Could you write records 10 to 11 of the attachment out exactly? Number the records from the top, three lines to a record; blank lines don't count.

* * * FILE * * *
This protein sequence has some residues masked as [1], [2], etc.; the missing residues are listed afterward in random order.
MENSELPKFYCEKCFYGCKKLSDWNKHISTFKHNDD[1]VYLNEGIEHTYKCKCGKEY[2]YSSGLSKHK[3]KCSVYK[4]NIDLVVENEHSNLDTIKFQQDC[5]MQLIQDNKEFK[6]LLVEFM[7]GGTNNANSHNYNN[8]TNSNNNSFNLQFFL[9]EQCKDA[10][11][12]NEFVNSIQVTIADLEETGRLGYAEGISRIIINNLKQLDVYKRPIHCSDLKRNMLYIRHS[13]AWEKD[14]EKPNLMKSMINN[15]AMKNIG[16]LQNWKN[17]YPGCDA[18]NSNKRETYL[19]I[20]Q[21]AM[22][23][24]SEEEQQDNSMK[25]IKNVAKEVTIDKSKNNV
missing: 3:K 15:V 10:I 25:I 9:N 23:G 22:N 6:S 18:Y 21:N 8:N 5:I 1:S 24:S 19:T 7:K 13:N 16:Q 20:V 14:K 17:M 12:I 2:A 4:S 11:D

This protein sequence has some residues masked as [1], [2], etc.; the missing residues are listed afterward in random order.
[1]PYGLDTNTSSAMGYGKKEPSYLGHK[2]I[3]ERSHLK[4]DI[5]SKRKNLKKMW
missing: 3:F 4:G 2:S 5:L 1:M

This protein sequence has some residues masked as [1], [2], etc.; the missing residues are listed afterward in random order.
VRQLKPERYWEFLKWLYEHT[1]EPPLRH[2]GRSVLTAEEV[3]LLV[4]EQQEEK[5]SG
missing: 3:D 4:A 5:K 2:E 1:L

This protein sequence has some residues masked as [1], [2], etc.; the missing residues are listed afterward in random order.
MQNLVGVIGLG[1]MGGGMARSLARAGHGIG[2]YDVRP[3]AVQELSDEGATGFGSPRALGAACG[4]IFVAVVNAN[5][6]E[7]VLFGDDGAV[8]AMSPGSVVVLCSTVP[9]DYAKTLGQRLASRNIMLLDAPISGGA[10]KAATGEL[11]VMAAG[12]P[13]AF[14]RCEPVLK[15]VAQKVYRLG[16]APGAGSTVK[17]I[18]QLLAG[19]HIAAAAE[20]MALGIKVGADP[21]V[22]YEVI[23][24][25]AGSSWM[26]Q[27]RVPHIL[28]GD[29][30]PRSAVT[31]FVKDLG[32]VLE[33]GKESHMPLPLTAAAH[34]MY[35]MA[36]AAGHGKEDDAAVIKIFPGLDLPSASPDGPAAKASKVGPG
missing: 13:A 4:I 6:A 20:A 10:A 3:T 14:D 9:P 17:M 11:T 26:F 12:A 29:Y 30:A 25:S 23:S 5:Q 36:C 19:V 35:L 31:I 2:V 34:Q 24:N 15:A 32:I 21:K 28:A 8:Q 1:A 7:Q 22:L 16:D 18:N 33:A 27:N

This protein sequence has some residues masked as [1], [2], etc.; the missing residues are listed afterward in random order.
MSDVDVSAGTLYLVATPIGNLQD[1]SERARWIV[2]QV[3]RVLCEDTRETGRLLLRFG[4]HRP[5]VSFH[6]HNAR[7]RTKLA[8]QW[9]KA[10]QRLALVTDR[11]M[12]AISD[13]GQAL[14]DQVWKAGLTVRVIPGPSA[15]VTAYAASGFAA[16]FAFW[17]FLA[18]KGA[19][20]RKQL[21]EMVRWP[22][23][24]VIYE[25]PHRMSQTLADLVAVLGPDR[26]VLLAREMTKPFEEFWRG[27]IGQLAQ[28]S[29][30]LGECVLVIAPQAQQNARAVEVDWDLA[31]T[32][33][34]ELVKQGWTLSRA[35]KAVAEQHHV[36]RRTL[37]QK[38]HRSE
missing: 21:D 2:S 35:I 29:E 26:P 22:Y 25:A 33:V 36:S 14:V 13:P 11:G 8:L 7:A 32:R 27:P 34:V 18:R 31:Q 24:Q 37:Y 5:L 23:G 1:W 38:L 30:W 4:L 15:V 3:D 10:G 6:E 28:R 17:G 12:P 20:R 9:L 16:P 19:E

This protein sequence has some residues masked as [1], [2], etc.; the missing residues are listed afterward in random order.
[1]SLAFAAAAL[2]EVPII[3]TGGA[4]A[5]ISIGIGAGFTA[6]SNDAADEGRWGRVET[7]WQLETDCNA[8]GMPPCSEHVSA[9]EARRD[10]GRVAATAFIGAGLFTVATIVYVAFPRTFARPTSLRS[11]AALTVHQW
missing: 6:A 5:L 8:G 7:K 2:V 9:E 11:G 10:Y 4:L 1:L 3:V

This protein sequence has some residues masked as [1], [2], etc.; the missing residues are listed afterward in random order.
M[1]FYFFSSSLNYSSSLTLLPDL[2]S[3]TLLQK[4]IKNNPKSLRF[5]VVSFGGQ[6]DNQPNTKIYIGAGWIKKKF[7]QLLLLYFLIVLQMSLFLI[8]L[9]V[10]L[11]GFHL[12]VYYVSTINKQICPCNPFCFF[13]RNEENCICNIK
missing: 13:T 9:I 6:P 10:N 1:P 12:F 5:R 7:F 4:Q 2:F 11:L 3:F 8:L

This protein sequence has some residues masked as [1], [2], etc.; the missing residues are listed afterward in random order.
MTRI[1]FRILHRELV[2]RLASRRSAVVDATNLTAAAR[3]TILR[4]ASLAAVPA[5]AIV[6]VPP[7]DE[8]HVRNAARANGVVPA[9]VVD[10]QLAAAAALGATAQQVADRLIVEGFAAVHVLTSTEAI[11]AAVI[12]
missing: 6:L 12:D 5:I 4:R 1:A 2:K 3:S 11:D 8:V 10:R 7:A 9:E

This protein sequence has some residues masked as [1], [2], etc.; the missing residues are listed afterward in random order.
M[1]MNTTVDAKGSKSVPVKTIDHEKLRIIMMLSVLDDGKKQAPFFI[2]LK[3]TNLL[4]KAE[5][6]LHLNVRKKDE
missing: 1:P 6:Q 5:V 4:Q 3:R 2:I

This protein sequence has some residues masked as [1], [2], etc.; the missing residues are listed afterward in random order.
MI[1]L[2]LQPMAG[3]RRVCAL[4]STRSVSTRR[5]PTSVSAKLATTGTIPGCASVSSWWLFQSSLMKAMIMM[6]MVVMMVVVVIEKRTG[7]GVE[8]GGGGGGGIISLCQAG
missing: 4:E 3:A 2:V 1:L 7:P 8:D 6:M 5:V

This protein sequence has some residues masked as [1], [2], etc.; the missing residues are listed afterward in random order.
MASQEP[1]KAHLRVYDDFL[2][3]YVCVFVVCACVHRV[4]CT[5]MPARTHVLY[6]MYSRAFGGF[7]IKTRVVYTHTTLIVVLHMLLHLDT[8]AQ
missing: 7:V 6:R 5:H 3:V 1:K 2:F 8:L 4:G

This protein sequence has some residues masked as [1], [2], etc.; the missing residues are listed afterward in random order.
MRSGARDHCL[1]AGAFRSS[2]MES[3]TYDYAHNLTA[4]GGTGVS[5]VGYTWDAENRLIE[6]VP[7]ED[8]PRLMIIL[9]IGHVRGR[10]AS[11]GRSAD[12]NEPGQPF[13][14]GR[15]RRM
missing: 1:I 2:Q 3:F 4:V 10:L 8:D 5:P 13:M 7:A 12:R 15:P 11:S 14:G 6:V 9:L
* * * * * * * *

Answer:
This protein sequence has some residues masked as [1], [2], etc.; the missing residues are listed afterward in random order.
MI[1]L[2]LQPMAG[3]RRVCAL[4]STRSVSTRR[5]PTSVSAKLATTGTIPGCASVSSWWLFQSSLMKAMIMM[6]MVVMMVVVVIEKRTG[7]GVE[8]GGGGGGGIISLCQAG
missing: 4:E 3:A 2:V 1:L 7:P 8:D 6:M 5:V

This protein sequence has some residues masked as [1], [2], etc.; the missing residues are listed afterward in random order.
MASQEP[1]KAHLRVYDDFL[2][3]YVCVFVVCACVHRV[4]CT[5]MPARTHVLY[6]MYSRAFGGF[7]IKTRVVYTHTTLIVVLHMLLHLDT[8]AQ
missing: 7:V 6:R 5:H 3:V 1:K 2:F 8:L 4:G